# Smooth $f(x)$ where $f(x) = 1$ for $x = \pm 1, \pm 5, \pm 9, \ldots$ and $f(x) = -1$ for $x = \pm 3, \pm 7, \pm 11$

Question: Find smooth $f(x)$ where $f(x) = 1$ for $x = \pm 1, \pm 5, \pm 9, \ldots$ and $f(x) = -1$ for $x = \pm 3, \pm 7, \pm 11$

Condition: For the purpose of this question, I define smoothness as no sudden changes in the function and its fourier transform is finite in (band)width. For sync, the FT is rect function which has a finite width. I know that a rigorous definition of smoothness is lot more complicated - but please go with my notion for now.

Consider the top two curves in the picture below. The first one is the $\operatorname{sinc}(x) = \dfrac{\sin(\frac{\pi x}{2})}{(\frac{\pi x}{2})}$ function. It is smooth and has finite width in FT domain. It has same values for $\pm1$ and it alternates sign for $\pm3, \pm5$ and so on. But its value does not remain constant going from $\pm1$ to $\pm5$ to $\pm7,\ldots$ as per my Question. So this function doesn't satisfy my requirement.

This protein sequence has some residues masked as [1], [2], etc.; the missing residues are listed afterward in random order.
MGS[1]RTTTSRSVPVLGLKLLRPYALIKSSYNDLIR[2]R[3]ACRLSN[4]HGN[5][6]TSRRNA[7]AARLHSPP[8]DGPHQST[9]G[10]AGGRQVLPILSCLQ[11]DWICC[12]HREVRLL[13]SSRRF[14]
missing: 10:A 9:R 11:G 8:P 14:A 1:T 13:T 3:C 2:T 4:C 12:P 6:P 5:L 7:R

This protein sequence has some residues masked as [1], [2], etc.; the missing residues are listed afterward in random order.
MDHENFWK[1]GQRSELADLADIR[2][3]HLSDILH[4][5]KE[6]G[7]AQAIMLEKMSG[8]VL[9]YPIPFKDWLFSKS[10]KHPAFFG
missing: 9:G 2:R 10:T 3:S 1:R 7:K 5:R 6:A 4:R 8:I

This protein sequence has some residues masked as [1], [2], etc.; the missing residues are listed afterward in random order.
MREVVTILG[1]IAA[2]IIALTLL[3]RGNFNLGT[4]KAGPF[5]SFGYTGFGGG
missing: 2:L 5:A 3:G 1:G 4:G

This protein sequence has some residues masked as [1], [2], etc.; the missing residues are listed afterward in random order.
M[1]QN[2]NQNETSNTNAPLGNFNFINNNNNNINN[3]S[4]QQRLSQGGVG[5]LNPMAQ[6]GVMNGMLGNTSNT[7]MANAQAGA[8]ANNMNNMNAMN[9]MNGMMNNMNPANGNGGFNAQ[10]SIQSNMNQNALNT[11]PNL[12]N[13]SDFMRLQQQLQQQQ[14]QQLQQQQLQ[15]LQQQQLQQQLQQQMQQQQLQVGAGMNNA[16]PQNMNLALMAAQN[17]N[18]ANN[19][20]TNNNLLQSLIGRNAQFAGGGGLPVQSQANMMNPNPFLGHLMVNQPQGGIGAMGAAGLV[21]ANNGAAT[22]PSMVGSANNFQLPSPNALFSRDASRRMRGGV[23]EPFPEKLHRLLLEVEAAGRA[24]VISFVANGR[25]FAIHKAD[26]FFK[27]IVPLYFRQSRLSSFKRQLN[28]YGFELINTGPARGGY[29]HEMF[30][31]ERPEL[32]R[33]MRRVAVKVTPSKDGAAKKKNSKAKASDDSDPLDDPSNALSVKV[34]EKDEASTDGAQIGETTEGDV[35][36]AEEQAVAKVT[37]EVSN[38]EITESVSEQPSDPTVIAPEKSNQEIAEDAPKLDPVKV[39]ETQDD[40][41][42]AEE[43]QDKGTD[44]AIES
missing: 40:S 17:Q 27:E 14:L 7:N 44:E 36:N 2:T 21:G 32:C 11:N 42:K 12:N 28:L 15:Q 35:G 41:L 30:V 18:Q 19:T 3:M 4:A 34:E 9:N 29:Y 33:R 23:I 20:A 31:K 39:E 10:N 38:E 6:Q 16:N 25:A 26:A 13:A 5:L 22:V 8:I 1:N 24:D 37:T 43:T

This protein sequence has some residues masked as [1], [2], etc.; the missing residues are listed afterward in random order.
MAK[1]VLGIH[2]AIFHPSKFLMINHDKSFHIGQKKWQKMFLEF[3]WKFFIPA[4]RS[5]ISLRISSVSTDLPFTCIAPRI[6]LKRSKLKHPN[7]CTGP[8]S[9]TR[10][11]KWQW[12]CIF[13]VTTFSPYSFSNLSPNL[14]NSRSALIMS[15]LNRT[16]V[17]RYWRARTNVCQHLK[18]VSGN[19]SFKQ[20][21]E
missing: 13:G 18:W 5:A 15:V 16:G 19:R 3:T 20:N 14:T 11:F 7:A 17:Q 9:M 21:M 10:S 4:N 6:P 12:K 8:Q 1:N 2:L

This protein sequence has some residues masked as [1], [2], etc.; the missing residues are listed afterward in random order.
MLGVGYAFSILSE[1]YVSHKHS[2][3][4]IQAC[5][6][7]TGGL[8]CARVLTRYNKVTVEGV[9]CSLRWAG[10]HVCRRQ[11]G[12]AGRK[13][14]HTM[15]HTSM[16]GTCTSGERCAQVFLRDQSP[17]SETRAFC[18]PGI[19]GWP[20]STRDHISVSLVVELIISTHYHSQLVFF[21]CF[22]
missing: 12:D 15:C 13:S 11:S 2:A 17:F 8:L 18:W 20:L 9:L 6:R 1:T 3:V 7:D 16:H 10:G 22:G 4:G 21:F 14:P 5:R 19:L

The second one is a sine function multiplied by sign function. It satisfies the values I need, but since there is an abrupt change at $0$, its fourier transform is infinite in width. Hence this too doesn't satisfy my requirement.

I am looking for functions that are (only for visual example) like in the 3 bottom figures (that I have hand drawn with no particular mathematical accuracy). I am not particular about how the function should look like in between $-1$ to $+1$. It could be totally different looking than what I have shown, as long as it meets the requirements stated in my question (and condition).

• Do piecewise functions satisfy your definition of smoothness? If yes, then it is easy to create such a function from the sin variant you have already tried. – shardulc says Reinstate Monica Jun 24 '17 at 1:02
• No, because piecewise functions tend to have infinite width in Fourier/frequency domain. – Srini Jun 24 '17 at 1:17

If piecewise functions are allowed, consider $$f(x) = \begin{cases} \operatorname{sgn}(x)\sin(\pi x/2) & : |x| \ge 1\\ \sin^2(\pi x/2) & : |x| < 1 \end{cases}$$

• Piecewise functions are not allowed because they don't have finite width in FT domain as per my requirement. Wherever sign function or heaviside functions are present, their FT usually are infinite in width. This definitely is the case with your answer. – Srini Jun 24 '17 at 1:20